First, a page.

Shane Hebel // 3/16/17 //
Since Trump took office, bitter fights have erupted within the federal government about the future of consumer protection. A deregulatory ideology has influenced executive orders and pending legislation that would roll back protections created through the Dodd-Frank Act and the Consumer Financial Protection Bureau (CFPB). The CFPB and its director, Richard Cordray, have sustained particularly heavy fire, both from legislators and federal judges.
Consumer protection groups have sought to educate lawyers about the implications of Trump’s election for the consumer protection landscape.
o Jeff Sovern (NYT) analyzed President Trump’s competing objectives of protecting consumers and “siding with the system.
President Trump’s attempts to roll back Dodd-Frank and the CFPB have prompted fierce debate.
o President Trump signed an executive order stating that agencies must eliminate two regulations for every new one they create.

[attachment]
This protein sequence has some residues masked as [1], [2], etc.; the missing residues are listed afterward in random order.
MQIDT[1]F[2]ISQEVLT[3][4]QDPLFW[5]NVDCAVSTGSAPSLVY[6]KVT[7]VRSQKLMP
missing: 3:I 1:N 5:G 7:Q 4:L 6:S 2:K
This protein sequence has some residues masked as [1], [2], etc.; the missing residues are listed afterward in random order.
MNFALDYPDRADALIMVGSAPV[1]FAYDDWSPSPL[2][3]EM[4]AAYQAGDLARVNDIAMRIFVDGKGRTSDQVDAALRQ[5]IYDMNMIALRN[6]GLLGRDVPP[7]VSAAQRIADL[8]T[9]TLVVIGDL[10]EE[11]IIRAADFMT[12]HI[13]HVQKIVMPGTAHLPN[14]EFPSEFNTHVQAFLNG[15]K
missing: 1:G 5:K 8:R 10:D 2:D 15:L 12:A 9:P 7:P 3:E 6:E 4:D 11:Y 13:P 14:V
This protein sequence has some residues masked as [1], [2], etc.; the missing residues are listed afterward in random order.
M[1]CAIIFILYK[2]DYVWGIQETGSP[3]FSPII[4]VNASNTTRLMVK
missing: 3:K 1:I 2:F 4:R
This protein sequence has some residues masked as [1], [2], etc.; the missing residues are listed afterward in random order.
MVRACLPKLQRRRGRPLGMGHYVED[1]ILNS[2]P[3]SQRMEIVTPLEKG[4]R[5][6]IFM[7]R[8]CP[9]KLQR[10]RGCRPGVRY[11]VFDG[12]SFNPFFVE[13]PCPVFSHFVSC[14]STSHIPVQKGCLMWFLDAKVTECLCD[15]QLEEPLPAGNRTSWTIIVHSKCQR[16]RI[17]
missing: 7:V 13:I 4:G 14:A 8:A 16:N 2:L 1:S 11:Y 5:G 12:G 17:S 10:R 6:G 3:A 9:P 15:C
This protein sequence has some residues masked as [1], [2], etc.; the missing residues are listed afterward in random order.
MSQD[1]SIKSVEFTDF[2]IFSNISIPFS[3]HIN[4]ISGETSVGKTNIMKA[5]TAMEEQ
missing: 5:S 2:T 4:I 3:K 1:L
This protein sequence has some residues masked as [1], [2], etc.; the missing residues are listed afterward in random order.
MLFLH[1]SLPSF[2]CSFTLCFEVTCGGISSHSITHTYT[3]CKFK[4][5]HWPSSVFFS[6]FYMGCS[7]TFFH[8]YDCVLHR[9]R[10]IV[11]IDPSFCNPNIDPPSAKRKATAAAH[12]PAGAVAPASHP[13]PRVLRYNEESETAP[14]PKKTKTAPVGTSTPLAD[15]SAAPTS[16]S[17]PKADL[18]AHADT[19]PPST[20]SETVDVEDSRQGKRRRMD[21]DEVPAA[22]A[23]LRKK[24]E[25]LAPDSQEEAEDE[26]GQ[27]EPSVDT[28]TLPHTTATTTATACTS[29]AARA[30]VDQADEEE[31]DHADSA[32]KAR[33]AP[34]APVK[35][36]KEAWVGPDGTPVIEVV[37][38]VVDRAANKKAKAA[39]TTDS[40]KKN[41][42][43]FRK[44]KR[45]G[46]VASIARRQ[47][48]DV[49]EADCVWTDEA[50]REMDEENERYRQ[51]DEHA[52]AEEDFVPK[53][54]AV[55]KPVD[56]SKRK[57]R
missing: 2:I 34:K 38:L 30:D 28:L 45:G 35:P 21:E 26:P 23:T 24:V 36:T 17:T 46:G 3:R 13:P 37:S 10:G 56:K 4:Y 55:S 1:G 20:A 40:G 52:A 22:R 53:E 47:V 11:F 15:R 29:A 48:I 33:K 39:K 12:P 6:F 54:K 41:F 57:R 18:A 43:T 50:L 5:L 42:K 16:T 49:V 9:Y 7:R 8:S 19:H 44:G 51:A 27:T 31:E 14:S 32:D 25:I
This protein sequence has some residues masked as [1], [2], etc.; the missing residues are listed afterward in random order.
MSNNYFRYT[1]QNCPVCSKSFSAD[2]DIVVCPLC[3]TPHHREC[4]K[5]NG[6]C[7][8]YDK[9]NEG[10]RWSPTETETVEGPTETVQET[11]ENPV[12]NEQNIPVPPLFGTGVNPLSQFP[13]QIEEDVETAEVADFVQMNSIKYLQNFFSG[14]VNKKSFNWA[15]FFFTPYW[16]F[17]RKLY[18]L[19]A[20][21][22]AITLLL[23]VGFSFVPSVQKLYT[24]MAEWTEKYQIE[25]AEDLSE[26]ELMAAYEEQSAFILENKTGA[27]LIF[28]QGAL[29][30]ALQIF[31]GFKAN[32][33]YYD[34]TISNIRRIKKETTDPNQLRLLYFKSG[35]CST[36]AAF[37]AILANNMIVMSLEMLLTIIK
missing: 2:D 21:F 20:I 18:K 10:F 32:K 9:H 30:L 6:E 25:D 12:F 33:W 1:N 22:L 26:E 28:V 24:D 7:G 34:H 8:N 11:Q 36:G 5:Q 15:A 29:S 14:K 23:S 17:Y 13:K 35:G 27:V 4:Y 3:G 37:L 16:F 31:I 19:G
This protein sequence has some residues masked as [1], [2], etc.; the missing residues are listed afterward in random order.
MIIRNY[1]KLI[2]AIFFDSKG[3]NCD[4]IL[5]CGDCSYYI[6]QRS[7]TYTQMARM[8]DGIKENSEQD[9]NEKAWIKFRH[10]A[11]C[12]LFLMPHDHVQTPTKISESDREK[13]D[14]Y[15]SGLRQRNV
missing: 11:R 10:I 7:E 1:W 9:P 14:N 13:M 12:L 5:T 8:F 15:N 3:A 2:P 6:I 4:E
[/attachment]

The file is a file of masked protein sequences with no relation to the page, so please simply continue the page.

o He has also signed an executive order to overhaul Dodd-Frank.
o Steven Dennis and Elizabeth Dexheimer (Bloomberg) argue that any repeal of Dodd-Frank will be slow-moving due to lack of a coordinated Republican strategy.
o Yuka Hayashi (WSJ) argues that it is unclear whether the CFPB is even subject to executive orders given its independent status.
The constitutionality of the CFPB has been questioned by Ken Cuccinelli, former Attorney General of Virginia (American Banker).
o It appears that Trump may side against the CFPB in a pending constitutional challenge to its structure (Law360)
o Ylan Mui (CNBC) details bill that would allow the president to fire the CFPB director and argues for a five-member bipartisan committee instead of a director for the independent agency.
CFPB Director Cordray’s future with the administration is unclear.
o Cass Sunstein (Bloomberg) argues that it would be illegal for Trump to fire Cordray due to the independent nature of the CFPB.
o Lorraine Woellert and Josh Dawsey (Politico) argue that Cordray’s supporters are “itching for a fight” and that he won’t step down.
o Brian Simmonds Marshall (ACS Blog) argues that Cordray should not be fired “for cause” and that such a firing would be the first in the nation’s history.